Rupert is learning how to survive without screens.

A smartphone can make you less smart. According to research, a smartphone on your desk or in your pocket negatively impairs your cognitive abilities. Ideally, keep your smartphone in a different room, especially when performing cognitive work that requires focus. Again, smartphones are not bad, but you should use them with intention.

Modern personal devices such as smartphones, laptops, tablets, computers, and smartwatches provide options that can promote health, focus, and awareness if set up correctly. Here are a few suggestions to consider:

  • Notifications: Disable all unnecessary notifications. The key is to turn off both the sound and visual clutter for all applications that are not essential. If those notifications are necessary but not time-sensitive, you can have them aggregated for later without having them displayed on a locked screen.
  • Focus/DND mode: Devices can be configured to be in a focus mode or do not disturb (DND) mode to suppress unnecessary notifications when you need to focus or rest. If you need to be reachable for your loved ones, you can mark individual contacts as exceptions to override these settings and receive notifications.
  • Night shift: Screens that emit blue light prevent the release of the hormone that helps you fall asleep. If you need screens in the evenings, you can activate automatic night shift to lower blue light exposure after sunset.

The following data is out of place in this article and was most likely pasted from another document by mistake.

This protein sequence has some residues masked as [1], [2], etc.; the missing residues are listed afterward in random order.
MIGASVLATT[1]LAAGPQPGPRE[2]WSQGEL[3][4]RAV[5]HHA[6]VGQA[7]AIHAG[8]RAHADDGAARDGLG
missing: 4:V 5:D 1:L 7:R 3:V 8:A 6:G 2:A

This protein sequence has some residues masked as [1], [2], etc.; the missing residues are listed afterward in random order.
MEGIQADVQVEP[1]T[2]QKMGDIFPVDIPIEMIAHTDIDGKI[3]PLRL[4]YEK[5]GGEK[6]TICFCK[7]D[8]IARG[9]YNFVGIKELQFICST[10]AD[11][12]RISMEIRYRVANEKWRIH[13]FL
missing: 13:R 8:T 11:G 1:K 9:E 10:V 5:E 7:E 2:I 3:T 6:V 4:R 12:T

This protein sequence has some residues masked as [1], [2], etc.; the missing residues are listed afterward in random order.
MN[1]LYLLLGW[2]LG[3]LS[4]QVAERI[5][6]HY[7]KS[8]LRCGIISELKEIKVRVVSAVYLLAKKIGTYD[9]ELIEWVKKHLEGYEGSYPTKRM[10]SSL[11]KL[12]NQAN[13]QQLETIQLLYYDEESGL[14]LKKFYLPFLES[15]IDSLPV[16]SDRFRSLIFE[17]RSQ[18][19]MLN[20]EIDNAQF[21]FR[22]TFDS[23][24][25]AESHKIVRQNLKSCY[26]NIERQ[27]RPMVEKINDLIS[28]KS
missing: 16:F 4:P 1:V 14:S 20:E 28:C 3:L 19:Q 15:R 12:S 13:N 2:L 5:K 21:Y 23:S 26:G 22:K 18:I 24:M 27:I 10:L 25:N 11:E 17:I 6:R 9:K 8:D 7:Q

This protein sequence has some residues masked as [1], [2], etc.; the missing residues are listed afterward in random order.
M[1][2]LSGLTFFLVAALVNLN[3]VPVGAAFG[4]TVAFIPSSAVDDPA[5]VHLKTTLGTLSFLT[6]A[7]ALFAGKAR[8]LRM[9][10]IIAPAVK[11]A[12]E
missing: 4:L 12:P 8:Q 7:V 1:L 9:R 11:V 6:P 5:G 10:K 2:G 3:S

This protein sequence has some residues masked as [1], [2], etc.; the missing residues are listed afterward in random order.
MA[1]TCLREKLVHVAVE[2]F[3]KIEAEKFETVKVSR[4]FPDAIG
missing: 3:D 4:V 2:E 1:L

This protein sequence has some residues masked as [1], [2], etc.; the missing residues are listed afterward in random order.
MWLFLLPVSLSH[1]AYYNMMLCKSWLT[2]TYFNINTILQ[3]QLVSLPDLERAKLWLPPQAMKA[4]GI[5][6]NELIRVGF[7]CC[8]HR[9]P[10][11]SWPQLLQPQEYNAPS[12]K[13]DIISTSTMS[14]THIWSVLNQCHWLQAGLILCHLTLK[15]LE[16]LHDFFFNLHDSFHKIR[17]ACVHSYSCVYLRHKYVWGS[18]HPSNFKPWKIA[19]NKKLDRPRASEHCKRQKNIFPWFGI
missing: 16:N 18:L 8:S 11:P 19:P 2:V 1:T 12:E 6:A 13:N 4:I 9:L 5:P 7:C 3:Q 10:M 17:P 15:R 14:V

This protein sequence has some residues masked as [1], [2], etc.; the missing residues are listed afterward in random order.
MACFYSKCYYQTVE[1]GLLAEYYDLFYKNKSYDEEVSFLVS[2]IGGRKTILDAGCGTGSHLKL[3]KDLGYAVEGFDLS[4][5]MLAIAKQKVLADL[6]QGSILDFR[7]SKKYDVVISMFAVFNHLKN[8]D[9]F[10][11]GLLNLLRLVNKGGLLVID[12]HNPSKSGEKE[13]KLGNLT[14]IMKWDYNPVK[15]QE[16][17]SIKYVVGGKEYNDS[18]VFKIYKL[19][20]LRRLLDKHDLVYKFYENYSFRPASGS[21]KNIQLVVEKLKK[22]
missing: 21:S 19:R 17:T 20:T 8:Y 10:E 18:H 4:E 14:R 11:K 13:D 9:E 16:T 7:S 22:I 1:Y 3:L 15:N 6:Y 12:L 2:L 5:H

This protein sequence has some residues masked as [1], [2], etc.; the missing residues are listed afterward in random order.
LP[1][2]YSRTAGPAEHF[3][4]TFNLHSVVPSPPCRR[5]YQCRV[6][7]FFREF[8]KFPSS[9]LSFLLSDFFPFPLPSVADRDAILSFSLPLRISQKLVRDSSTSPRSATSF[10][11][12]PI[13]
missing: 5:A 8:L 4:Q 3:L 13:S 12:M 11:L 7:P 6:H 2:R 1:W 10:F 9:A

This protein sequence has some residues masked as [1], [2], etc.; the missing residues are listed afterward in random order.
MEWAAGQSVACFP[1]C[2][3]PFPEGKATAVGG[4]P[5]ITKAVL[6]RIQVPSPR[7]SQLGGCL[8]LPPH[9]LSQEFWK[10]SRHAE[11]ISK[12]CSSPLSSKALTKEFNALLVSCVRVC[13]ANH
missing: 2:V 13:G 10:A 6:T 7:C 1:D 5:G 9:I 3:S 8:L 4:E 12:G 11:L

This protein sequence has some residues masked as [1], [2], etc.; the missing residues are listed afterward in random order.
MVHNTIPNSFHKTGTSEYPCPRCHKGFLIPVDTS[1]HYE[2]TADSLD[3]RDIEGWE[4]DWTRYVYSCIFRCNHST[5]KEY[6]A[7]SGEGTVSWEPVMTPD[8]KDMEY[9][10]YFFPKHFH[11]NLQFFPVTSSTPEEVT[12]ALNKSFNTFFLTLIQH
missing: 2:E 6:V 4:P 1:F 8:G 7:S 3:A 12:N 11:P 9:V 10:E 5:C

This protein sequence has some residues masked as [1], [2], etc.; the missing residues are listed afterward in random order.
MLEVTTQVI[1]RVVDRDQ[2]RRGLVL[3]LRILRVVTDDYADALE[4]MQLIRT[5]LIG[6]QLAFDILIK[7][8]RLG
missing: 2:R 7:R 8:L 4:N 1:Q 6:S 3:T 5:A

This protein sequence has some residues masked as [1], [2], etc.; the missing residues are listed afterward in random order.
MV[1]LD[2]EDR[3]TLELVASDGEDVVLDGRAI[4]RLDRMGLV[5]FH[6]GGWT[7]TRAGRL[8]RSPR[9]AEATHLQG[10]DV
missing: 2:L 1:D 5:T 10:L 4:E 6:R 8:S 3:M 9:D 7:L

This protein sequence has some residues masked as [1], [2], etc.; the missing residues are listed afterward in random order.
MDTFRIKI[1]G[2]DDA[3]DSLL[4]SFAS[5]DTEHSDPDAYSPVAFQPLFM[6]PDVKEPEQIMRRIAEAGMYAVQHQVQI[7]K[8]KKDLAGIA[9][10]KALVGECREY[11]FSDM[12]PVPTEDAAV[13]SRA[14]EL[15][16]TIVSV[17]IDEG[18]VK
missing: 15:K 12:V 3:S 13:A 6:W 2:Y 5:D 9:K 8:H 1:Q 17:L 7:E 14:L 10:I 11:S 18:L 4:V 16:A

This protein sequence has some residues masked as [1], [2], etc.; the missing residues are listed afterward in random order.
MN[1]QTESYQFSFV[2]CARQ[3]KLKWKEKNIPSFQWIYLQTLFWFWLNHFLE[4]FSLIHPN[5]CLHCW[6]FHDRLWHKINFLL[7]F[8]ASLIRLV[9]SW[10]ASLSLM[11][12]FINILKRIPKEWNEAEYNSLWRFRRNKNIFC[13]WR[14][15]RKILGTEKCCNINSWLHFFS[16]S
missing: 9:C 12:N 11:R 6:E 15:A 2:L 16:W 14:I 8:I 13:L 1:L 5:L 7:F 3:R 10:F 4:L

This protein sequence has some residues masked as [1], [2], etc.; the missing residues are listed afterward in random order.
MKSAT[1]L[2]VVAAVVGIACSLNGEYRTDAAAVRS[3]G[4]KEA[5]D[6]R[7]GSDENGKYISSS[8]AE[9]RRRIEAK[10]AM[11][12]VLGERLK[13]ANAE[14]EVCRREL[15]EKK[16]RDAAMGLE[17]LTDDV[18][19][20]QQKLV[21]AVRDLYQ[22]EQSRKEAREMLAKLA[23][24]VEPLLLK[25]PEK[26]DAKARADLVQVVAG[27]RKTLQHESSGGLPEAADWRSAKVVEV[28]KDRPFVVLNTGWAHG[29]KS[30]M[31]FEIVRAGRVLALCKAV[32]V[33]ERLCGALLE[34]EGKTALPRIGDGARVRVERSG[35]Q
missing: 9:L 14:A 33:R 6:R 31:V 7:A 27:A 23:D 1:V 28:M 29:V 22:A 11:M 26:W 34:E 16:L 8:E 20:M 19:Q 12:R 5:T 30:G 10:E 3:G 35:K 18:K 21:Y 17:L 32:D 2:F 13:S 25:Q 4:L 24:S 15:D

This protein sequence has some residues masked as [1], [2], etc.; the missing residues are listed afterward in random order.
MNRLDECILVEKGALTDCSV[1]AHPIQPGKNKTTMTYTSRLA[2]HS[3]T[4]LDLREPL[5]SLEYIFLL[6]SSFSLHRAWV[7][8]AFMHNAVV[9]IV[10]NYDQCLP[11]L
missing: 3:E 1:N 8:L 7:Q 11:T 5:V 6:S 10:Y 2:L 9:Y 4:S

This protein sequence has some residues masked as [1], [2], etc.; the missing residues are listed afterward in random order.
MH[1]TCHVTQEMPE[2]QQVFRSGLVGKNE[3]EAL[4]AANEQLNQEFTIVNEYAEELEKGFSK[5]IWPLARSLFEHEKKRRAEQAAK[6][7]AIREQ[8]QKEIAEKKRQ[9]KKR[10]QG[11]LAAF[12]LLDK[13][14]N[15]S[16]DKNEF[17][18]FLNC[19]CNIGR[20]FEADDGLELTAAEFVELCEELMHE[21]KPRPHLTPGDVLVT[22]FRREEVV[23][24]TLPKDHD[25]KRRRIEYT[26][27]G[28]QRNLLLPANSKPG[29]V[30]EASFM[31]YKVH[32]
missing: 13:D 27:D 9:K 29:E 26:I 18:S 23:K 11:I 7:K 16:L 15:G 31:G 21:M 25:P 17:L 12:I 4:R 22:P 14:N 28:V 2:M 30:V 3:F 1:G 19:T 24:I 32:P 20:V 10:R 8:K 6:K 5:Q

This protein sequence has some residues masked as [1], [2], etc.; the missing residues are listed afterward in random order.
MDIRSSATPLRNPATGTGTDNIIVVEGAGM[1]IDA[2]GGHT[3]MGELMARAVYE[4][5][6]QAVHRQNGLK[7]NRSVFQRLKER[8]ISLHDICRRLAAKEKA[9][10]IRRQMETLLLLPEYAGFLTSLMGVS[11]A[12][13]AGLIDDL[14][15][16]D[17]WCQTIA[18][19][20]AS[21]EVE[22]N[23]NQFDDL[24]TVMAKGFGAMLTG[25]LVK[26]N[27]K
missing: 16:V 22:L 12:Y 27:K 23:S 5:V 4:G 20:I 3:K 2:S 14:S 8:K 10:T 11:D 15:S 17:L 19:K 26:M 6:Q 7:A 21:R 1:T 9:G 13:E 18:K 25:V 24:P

• Screen time: Modern devices can monitor your usage trends across multiple devices. They can reveal unhealthy patterns, such as increased weekend social media consumption. You can act upon these insights and enforce daily limits on your devices, even by application.

Depending on the device manufacturer, you may have more or fewer features.

Choose better news

Mainstream media shows more negative news than good news, which can have a detrimental effect on your well-being. Human brains are wired to pay more attention to bad news, and the mainstream often exploits this by selecting a small, exceptional reality that is primarily negative and putting it on the front page to increase sales. One might believe that the world is on the brink of an apocalypse. Yet, is the world that bad?

Despite our challenges, the world is not collapsing—quite the opposite! In almost every measurable category, life is better now than ever.

To create a better future, we also need to focus on the light in the world. We do that by choosing better news to learn about what is going well and constructive solutions to what is going wrong. This type of journalism is called constructive journalism.

Rupert prefers constructive journalism to prevent losing hope.

The point here is not to close our eyes to adverse events but to counterbalance the negative news and learn to respond constructively to the world’s challenges.

Choose media that leaves you hopeful.

Now or never

For the next two weeks, do a digital detox of your choice. Create a reminder.